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Employment Law

What Lies Ahead? The EEOC and the New Administration

While we are in a time of political uncertainty with the new administration, the EEOC continues its work and has given some clues in its most recent EEOC Compliance Manual Newsletter as to what they think is ahead. Among the points worth mentioning:

  • Changes in the Commission’s makeup. President Trump has appointed a current member of the EEOC, Vicki Lipnic, as its Acting Chair.  Ms. Lipnic has been a Republican member of the Commission since April 2010.  Her term on the Commission was extended until 2020 during the Obama Administration.  However, depending on the pace of appointments, President Trump could appoint a new Chair immediately (to fill the term of Constance Barker, another Republican whose second term was not extended by the Senate in December).  Beyond that, he will be able to shift the Commission to a Republican majority when the term of the former Chair, Jenny Yang, expires on July 1, likely bringing an end to the Democratic majority. In a recent speech, Chair Lipnic has suggested that the EEOC will focus on age discrimination and equal pay with a new focus on exploring ways to foster job growth.  A new Chair and a new Republican majority could bring further alterations in the Commission’s current agenda.
  • EEO-1’s Expansion to Cover Pay Data. One signature - but highly controversial - move by the EEOC this year has been its decision to use the EEO-1 to require employers with more than 100 employees to report summary pay data by race, gender and ethnicity.  Currently the EEO-1 only collects data on the numbers of employees in each of those demographic categories.  Undoing the pay reporting requirement appears to be a top priority for the Administration in light of significant opposition from business groups and employers.   Commissioner Lipnic has signaled that she wants to a “re-evaluation” of the modified EEO-1. 
  • Wellness Program Incentives. Another likely candidate for reversal or modification is the Commission’s regulation limiting incentives employers can offer for participation in wellness programs.  The business community wants these incentives to support their wellness programs which are encouraged by the ACA, at least for now. Also facing continuing challenge under the ADA will be employer requirements that employees undergo a medical exam as a condition of obtaining employer-subsidized health benefits. 
  • Reining in Litigation. The recently departed General Counsel, David Lopez, presided over a period of aggressive litigation, especially pushing novel legal theories.  The General Counsel has wide discretion although some cases must be approved by the Commission itself.  This is another likely target for change, as Chair Lipnic and other Republicans support giving the Republican-led Commission significantly more control over litigation.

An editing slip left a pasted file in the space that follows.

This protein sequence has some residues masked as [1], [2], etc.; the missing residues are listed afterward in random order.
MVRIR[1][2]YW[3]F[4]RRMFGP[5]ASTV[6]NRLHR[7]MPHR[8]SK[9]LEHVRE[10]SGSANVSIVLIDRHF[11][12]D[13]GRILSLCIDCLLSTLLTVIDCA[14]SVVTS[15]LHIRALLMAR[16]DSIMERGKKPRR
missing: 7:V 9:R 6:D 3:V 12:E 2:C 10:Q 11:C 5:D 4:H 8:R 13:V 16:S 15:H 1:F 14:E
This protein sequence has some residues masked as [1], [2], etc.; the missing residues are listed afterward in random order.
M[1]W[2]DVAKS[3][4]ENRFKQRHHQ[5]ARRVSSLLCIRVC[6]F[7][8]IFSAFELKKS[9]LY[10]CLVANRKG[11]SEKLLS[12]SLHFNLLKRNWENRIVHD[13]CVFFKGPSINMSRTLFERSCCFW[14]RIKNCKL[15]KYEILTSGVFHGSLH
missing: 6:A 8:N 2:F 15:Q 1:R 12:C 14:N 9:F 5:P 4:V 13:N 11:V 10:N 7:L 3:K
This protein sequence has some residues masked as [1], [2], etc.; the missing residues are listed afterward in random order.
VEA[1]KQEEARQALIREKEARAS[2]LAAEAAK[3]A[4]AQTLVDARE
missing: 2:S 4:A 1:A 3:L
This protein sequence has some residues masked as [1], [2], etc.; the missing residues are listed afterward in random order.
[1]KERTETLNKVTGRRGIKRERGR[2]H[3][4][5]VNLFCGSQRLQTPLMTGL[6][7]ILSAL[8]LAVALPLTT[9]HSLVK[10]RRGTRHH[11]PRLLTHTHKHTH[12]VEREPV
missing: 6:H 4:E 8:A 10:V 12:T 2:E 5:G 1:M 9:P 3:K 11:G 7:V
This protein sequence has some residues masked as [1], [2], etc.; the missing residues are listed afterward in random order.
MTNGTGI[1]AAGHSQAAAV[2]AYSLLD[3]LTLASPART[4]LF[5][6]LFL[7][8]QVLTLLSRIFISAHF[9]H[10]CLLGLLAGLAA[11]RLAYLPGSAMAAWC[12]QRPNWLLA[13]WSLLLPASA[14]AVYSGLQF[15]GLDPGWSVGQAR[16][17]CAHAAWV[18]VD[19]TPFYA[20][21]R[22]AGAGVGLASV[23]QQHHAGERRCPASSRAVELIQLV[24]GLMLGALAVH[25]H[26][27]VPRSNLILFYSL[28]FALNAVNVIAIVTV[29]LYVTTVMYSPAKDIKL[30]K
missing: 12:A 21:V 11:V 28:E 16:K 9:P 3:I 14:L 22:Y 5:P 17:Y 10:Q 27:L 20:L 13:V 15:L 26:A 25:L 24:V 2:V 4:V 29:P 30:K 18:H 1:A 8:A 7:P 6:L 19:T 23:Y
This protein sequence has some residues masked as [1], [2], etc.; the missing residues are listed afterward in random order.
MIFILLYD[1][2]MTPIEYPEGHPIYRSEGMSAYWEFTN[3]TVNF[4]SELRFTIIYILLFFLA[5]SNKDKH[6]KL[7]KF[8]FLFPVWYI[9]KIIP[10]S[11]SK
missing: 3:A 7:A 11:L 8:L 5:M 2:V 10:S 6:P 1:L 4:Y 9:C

• Budget and Staffing. Congress has shrunk the EEOC’s budget for the past six fiscal years.  The Commission now has 30% fewer investigators than it did in 2002.  The EEOC only filed 86 lawsuits in fiscal 2016, 16 of which were systemic cases that broadly affect a targeted employer, industry or geographic region.  Both the Democratic and Republican members of the Commission have supported the highly visible - but costly - systemic litigation.  Chair Lipnic has signaled that she supports systemic litigation but wants the Commission to be more strategic about its use.  There are fears that budget cuts, along with Republican efforts to rein in litigation, will undermine this effort.
  • Legal Status of LGBT Discrimination. In recent years, the Commission has pushed what many consider a novel idea: that Title VII of the Civil Rights Act of 1964 covers sexual orientation and gender identity (although the statute itself is silent on those issues).  The issue is now before the courts.  Some think that because big companies already recognize protection for sexual orientation and gender identity, the business community won’t make this a priority for action by the Administration.  The issue, however, still simmers and until directed otherwise it will be part of the EEOC’s portfolio in 2017. 
  • EEOC Draft Guidance on Harassment. On January 20, 2017, the EEOC released for public comment, updated draft guidance on harassment which was based on the work of a task force jointly led by Commissioners Feldblum and Lipnic.  The comment period has now closed.  Commissioner Lipnic has said that such cases “remain a far too dominant part” of the Commission’s workload more than 30 years after the Supreme Court ruled that sexual harassment violates federal anti-discrimination law.  Although it has bipartisan support within the Commission, the fate of this guidance may very well depend on the pace of Trump Administration appointments.  
     

Given so much change and uncertainty, all employers can really do at this point is to stay tuned.